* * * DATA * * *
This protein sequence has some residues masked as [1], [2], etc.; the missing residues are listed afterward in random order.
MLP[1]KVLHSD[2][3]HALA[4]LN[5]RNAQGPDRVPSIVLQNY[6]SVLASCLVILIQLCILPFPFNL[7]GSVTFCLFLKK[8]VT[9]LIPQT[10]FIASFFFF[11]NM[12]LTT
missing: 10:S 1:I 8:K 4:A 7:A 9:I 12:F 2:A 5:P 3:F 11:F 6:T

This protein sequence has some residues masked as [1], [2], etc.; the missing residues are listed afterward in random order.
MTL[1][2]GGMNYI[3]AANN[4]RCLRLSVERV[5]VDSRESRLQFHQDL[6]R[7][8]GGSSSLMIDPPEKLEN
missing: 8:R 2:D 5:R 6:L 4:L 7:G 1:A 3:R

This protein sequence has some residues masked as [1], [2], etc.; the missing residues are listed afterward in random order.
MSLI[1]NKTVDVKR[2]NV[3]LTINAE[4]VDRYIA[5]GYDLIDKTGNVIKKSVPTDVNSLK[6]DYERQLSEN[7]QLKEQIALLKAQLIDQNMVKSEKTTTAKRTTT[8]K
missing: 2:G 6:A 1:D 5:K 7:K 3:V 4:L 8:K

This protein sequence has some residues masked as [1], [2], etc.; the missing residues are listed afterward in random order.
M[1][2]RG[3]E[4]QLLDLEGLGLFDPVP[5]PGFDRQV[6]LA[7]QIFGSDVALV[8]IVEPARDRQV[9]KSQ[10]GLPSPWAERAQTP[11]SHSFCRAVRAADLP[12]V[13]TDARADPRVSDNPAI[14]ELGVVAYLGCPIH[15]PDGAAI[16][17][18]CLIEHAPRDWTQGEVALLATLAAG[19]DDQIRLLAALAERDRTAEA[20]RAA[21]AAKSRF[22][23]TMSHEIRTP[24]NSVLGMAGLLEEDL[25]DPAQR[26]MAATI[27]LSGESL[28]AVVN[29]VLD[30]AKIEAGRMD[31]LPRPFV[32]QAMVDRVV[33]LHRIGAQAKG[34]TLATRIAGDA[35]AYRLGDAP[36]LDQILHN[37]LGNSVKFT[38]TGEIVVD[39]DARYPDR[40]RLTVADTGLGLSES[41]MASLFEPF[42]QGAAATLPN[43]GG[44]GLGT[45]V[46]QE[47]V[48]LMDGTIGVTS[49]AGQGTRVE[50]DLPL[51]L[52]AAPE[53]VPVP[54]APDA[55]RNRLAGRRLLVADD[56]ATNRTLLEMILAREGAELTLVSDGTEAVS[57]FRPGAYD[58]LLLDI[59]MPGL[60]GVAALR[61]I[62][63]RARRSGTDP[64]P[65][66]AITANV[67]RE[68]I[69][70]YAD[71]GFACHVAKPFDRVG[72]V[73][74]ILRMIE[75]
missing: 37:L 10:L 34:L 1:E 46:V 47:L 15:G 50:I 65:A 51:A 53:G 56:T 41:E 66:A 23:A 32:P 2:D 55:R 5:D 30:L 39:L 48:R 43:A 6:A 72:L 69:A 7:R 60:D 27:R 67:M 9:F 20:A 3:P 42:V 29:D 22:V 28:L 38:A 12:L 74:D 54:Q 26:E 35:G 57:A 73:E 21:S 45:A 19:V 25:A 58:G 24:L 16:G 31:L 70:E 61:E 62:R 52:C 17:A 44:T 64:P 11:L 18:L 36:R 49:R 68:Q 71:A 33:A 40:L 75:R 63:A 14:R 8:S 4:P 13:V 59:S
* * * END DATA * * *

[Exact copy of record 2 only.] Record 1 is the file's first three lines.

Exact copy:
This protein sequence has some residues masked as [1], [2], etc.; the missing residues are listed afterward in random order.
MTL[1][2]GGMNYI[3]AANN[4]RCLRLSVERV[5]VDSRESRLQFHQDL[6]R[7][8]GGSSSLMIDPPEKLEN
missing: 8:R 2:D 5:R 6:L 4:L 7:G 1:A 3:R